Taking healthcare to the streets of Moscow

" We've been living in a constant state of alarm in Chechnya for so long that it ages and exhausts us and our physical health suffers" Chechen doctor

Healthy growth is often interrupted through lack of adequate diet.

Sexually transmitted infections, dermatological and gastric problems, as well as the high risk of HIV/AIDS and other infections are but a few of the many health challenges faced by this vulnerable population. MSF provides primary care and first aid, referring patients on to secondary care for more complex issues.

Over the past ten years, official bodies responsible for the care of minors have attempted to respond to the multifaceted needs of homeless and neglected children, but teenagers living on Moscow's streets are invariably excluded from society. Their access to a full range of health services is fraught with obstacles.

The official system of police - hospital-priut (temporary orphanage) is more focused on coercion than rehabilitation, and does not facilitate access to appropriate healthcare, or include street work.

" We were sniffing not to be frozen over. When you sniff you feel warmer. You are doped and you don't care about the cold."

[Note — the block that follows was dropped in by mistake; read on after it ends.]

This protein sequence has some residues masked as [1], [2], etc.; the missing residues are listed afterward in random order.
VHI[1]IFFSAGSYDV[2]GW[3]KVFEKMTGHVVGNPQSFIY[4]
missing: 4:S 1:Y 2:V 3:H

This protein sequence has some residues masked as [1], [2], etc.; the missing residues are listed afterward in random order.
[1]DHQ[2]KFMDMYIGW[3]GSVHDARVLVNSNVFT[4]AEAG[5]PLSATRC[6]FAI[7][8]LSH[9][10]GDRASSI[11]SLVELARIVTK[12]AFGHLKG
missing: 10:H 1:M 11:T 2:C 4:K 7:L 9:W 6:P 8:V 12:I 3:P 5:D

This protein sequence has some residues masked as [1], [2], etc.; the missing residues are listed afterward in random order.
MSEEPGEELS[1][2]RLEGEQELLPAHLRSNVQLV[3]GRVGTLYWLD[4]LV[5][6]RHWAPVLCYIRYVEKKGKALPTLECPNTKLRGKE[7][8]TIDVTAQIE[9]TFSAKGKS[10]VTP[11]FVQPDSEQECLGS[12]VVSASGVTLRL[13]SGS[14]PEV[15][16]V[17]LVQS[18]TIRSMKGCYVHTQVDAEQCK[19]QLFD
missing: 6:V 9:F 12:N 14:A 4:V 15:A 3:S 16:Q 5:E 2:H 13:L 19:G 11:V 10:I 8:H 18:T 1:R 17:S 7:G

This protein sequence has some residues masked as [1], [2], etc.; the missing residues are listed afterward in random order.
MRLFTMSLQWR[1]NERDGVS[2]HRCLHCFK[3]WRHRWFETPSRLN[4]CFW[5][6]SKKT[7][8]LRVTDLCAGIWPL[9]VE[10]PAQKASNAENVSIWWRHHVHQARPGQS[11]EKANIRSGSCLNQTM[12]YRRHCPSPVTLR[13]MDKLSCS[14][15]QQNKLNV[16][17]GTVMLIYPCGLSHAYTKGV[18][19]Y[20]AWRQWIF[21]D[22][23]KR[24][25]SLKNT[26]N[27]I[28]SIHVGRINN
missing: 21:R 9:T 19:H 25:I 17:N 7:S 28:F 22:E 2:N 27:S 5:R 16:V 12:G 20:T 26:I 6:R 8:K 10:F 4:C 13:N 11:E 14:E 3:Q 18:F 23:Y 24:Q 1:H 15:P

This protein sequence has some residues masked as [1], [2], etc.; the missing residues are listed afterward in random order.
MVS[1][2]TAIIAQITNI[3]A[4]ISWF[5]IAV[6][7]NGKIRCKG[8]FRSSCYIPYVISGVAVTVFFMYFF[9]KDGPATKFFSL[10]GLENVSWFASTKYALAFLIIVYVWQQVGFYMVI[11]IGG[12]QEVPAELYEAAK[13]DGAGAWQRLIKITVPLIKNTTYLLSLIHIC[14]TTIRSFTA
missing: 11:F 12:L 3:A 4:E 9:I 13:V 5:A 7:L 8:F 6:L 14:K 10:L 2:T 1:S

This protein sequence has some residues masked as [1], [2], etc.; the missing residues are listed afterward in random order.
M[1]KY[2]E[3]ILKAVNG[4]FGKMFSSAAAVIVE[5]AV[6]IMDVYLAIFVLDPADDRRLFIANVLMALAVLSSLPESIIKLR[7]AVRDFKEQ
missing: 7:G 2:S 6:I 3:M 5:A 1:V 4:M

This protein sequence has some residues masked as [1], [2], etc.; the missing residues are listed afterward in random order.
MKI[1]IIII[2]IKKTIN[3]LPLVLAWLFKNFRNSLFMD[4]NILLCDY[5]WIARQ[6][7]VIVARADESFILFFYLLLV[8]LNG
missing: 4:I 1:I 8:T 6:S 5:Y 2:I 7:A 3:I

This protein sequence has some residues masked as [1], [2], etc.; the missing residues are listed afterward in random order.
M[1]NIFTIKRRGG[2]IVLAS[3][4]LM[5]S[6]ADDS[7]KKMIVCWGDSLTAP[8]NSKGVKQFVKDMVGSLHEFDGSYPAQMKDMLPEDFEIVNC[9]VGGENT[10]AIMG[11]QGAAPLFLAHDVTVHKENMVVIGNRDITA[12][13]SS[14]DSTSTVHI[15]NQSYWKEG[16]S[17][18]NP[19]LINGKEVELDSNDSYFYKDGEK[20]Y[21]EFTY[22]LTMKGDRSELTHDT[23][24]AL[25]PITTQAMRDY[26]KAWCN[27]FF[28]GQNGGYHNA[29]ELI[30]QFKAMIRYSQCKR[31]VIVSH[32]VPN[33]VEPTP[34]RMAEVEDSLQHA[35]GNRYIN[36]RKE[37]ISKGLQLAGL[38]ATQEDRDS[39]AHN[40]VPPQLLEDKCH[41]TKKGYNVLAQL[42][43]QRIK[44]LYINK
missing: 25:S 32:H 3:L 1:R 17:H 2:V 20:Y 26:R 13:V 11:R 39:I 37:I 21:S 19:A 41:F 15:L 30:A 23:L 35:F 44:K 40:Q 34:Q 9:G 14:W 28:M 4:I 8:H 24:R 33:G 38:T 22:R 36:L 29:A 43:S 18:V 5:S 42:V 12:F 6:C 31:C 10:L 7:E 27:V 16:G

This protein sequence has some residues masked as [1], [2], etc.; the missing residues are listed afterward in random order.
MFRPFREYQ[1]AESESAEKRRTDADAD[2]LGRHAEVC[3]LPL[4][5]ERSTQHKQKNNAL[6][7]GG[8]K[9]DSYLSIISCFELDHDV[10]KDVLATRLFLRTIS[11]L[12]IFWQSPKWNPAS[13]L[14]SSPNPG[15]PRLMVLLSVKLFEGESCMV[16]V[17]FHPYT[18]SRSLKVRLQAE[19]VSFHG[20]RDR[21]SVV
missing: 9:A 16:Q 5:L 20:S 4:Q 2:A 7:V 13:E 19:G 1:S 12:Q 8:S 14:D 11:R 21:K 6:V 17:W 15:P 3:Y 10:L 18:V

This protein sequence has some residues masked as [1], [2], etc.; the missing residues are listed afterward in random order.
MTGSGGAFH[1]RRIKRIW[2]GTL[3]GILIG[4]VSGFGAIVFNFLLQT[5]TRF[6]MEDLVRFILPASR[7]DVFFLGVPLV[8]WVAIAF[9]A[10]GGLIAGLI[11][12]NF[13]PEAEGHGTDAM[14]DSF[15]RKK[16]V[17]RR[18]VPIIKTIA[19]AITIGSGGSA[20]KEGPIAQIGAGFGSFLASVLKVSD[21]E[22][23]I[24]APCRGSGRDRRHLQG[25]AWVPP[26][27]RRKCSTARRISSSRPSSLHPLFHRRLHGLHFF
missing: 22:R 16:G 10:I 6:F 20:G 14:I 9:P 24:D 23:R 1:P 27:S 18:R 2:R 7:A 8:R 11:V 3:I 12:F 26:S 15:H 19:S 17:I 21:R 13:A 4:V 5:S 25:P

At the core of MSF's approach is outreach: every day and night, several teams of MSF medical and psychosocial staff walk the streets and visit the areas where street youth gather, treating kids on the spot if possible, and advising and accompanying kids to get more specialised services for treatment. MSF also runs a day centre where kids can participate in a range of therapeutic and educational activities and also shower, wash their clothes and take meals. The MSF multidisciplinary team supports each individual to make a sustained decision to leave the street, encouraging youths to come to terms with the difficulties of their past and take control of their future decisions.

The MSF street children and teenagers project focused much effort in 2005/2006 on developing networks with local organisations, establishing a partnership with a drug and alcohol rehabilitation clinic called NAN. In June 2006 a photo exhibition documenting the lives of the street kids, taken by the kids themselves, was also mounted in Moscow.

MSF believes there are, on any given day, 250 to 500 children living on the streets of Russia's capital. MSF works with an average of 80 kids each month, mostly boys of 15-16 years old.

MSF has worked in the Russian Federation since 1988.